Behind Pan's Kilt

Photo by Timothy SchenckWhether semi- or fully nude, Pan delighted visitors from all over the world during his time on the High Line. Photo by Timothy Schenck
 

Pan, a mischievous-looking satyr, has been charming visitors from his perch at Gansevoort Street for nearly a year. Created by artist Sean Landers, the sculpture is part of Busted, a High Line Art group exhibition.

EnlargeKilt with satyr tail-hole

But what does a satyr wear to the High Line? Landers decided to clothe Pan in a Scottish kilt "to keep him warm during the cold winter months," says Cecilia Alemani, the Donald R. Mullen, Jr. Curator & Director of High Line Art. The kilt was custom made by Albion Highland London using the tartan "Angus Dress 1998." (If you have a few minutes, we suggest you take a look through this online tartan database. And this one too.)

A thief stripped Pan of his original garment stolen after only two weeks on the High Line, necessitating the creation of yet another diminutively proportioned kilt with a satyr-sized tail-hole. In the interim, nude Pan made for a lot of entertaining photographs, as you can see below. To see Pan and his securely fastened second kilt, come to Gansevoort Street by March 30, when we begin deinstallation of Busted. And for more photos of Pan through the seasons, check out High Line Art's Instagram.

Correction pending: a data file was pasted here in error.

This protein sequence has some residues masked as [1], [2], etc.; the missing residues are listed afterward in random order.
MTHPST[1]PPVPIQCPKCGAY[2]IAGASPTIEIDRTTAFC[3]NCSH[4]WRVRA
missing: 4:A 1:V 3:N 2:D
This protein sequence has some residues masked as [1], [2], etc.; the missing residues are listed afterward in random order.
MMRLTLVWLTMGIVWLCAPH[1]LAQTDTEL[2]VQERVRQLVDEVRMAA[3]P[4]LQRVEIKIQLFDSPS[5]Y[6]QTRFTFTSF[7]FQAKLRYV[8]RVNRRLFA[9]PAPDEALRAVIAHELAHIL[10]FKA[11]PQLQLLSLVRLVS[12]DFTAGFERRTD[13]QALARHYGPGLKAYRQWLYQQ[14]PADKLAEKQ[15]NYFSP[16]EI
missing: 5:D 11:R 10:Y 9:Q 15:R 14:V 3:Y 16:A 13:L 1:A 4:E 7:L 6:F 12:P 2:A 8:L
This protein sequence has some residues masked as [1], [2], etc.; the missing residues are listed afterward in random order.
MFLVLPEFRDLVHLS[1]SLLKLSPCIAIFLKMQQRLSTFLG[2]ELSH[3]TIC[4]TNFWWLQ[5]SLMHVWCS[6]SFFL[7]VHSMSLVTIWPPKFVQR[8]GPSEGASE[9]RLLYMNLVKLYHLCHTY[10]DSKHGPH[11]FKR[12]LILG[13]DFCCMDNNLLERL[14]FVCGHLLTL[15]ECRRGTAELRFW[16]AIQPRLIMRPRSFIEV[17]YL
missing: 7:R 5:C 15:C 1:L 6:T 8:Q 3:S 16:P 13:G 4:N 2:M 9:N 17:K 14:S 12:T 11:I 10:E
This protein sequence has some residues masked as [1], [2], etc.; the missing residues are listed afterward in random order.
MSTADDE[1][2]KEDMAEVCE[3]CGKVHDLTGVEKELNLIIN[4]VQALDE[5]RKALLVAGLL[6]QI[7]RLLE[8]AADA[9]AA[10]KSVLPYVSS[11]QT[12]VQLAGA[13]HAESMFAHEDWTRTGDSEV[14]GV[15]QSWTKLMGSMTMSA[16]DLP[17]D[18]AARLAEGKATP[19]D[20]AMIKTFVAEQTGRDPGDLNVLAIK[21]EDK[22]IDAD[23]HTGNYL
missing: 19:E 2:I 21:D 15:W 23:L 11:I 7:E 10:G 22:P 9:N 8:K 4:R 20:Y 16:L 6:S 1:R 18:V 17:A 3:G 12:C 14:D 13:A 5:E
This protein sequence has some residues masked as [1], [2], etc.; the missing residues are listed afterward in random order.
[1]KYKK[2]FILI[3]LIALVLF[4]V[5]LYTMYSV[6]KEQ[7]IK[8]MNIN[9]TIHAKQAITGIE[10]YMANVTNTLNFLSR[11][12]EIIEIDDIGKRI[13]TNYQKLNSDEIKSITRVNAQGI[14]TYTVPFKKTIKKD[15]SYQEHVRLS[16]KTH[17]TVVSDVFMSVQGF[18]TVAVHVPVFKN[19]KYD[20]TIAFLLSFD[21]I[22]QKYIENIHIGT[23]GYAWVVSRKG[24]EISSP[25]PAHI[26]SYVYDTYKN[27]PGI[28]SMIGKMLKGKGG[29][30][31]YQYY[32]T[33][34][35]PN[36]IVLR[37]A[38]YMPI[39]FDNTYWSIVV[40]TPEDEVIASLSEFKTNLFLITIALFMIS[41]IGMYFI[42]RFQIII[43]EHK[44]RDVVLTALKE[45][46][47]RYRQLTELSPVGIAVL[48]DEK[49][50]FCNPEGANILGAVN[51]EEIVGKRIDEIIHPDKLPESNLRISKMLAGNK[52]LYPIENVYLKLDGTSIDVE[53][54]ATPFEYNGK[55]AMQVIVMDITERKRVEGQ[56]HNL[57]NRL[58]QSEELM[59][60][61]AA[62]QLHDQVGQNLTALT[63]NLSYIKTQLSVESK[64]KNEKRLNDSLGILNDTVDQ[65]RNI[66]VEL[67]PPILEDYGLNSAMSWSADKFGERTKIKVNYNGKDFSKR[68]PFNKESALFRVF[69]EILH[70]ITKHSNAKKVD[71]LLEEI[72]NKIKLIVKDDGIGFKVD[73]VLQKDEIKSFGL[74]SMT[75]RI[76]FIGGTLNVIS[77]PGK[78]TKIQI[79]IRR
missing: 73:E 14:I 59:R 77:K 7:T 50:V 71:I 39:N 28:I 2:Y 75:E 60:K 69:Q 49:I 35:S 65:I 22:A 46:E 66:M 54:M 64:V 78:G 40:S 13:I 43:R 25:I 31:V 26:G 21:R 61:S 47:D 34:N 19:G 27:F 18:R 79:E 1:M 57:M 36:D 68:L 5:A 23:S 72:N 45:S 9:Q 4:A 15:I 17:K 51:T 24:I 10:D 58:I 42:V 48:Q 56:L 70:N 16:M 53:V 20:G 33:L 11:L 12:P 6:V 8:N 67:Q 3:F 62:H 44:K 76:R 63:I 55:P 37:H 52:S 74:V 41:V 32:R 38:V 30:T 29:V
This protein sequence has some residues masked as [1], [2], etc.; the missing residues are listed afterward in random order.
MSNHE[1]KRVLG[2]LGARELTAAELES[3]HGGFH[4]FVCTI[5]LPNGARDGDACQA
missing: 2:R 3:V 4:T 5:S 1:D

Photo by Timothy SchenckNo kilt? No problem. Pan bares it all on the High Line. Photo by Timothy Schenck
 
Photo by Timothy SchenckA nude Pan gets ready for his close-up. Photo by Timothy Schenck
 
Photo by Timothy SchenckIs it just us, or is Pan leering? Photo by Timothy Schenck
 
Photo by Timothy SchenckMore adoring fans take photographs of Pan. (He's naked here, in case you were wondering.) Photo by Timothy Schenck
 
Photo by Timothy SchenckPan looks snug in his second kilt during one of this winter's many snowstorms. Photo by Timothy Schenck
 
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